Again, you are implying that the world was actually a nice place to live before all these nasty empires with their evil technology came along. I suppose it was, as long as you ignore the crushing poverty and dynastic oppression of medieval monarchies. Oh, wait...

The imperial age was not a pleasant one, to be sure, but it can't really be argued that it was significantly worse than what had gone before. Humans have made a hobby of murdering each other since the dawn of time. As I've said, the only difference is one of scale. And, in the case of the Allies, their reasons for opposing the Central Powers was they did not want to see a single police state i.e. a potential unification between the German and Austro-Hungarian Empires, dominate Europe.

The poet Siegred Sasson...

That would be Siegfried Sassoon. I studied him in GCSE English Literature as well, but I can remember how to spell his name.

The war wasn’t an act of liberation, or self defence from despotism, as our leaders today preach. The British Empire feared the growing industrial and military power of imperial Germany. The war that exploded in 1914 was a war to re-divide the world. It was a scramble for colonial possessions, markets and resources amongst the major nations.

You are either accidentally or wilfully ignorant of the causes of the Great War, and are falling into the trap of the modern narrative of the war, which is a far cry from what actually happened. For a start, as I have already mentioned, it was not so much the German Empire which the British had a problem with, but the fact that they had formed a key strategic alliance with the other major power in Central Europe, the Austro-Hungarian Empire. And it wasn't just us that was concerned - we were in a Triple Entente with France and Russia, in an attempt to contain an absolute monarchy and police state which looked set to dominate Europe. Admittedly, the Russian Empire operated on a similar basis, but both Britain and France were democracies. Even taking into account our imperial dominions, our system of government was still much fairer than either the Germans' or the Austro-Hungarians.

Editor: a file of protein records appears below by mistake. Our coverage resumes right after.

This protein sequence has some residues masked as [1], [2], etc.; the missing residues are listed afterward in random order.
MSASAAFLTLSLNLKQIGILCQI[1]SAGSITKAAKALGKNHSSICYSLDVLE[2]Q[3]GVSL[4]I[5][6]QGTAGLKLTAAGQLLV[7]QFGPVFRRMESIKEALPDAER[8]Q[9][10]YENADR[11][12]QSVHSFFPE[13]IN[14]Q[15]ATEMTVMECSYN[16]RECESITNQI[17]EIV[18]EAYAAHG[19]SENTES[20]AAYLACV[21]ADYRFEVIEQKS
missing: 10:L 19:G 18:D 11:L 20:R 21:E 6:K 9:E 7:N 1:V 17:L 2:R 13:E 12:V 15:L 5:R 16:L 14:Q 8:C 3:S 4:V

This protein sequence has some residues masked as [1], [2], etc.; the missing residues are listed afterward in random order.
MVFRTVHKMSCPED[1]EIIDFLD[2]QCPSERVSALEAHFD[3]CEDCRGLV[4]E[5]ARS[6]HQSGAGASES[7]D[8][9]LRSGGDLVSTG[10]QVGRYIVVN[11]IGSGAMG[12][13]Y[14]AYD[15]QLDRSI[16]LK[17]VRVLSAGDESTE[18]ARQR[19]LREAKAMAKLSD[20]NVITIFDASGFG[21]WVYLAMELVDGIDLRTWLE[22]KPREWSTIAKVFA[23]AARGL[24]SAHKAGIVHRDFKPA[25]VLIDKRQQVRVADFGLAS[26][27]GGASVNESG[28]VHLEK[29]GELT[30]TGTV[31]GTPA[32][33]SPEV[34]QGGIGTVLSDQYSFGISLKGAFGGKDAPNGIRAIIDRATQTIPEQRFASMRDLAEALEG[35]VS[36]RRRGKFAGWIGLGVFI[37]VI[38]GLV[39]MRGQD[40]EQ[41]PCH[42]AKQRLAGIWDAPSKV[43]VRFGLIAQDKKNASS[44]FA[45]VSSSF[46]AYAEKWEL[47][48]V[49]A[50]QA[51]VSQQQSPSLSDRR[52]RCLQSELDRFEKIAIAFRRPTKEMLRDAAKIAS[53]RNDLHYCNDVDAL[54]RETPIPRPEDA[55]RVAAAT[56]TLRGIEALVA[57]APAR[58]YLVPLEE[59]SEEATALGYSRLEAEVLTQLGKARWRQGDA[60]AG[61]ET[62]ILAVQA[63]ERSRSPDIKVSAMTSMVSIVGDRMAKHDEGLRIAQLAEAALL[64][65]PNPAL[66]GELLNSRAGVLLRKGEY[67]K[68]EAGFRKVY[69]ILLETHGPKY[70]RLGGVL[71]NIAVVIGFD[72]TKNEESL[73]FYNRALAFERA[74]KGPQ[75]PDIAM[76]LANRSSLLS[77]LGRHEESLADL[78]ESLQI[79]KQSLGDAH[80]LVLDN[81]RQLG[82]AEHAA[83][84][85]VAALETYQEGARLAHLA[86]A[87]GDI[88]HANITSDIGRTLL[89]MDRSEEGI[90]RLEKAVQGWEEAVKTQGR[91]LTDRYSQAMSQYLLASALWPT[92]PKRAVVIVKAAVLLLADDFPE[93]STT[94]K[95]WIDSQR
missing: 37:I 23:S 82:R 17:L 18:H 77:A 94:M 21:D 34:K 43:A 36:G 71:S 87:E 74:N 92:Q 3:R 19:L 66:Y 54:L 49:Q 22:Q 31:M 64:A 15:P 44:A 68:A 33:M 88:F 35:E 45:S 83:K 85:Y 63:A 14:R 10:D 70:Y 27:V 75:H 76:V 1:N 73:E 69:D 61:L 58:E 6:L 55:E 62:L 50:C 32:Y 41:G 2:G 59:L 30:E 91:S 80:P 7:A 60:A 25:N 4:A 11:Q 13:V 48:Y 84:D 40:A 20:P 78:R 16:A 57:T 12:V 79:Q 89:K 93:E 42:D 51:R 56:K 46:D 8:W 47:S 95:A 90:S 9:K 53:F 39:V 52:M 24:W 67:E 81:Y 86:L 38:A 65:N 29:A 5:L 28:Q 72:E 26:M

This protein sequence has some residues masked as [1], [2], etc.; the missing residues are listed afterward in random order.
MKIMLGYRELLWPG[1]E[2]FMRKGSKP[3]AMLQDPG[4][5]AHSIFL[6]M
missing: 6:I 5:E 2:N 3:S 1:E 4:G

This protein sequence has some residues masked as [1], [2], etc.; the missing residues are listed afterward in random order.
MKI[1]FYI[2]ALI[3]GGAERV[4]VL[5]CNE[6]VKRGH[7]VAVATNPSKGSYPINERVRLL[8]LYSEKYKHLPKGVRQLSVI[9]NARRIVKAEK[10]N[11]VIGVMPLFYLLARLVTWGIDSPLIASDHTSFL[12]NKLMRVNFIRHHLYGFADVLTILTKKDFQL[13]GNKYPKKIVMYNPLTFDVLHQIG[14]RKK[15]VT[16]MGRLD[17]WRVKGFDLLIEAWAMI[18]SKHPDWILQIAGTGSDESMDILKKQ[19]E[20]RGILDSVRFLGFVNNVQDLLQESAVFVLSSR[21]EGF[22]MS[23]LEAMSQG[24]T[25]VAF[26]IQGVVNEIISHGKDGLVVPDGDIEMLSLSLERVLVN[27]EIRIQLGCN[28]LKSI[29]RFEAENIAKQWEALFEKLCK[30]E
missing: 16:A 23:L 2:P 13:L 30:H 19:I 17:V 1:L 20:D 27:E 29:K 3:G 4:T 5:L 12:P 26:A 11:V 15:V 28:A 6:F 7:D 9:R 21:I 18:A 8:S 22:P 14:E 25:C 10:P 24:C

The primary claim by governments at the time, and today, is that the war would be laying claim to our freedoms, and preserving our democratic traditions. But at the same time as the war, most in the UK were not politically enfranchised or even held basic democratic rights, particularly women and working class people.

Actually, there had been significant steps forward in terms of suffrage during the 19th Century. Approximately 60% of men had the vote just before World War One. And again, although this was far from perfect, it was far better than the autocratic, absolutist model favoured by the Central Powers. Indeed, the Suffragettes movement was well underway at this point - the only reason they didn't get the vote earlier was because of the war.

As for the working classes, all male heads of household had the vote, regardless of their income, assets or social standing. Of course, there were more people per household in the working classes, so they were less franchised, but they at least had something. In Gemany, Austria or Hungary, they would have had nothing.

A wave of revolutions followed across Europe, some were limited, and others developed into full blown changes in the status quo, for example in Russia the working class took power.

The Russian Revolution happened in 1917, during the war, not after it. And it wasn't the 'working class' that took power - it was a small group of educated hardline revolutionaries, which had Tsar Nicholas and the rest of the royal family murdered, and then set about establishing one of the most brutal and oppressive regimes in human history. The Soviet Union killed more people than Nazi Germany. It's not what I'd call improvement to the governmental system of the Russian Empire.

This legacy is not documented.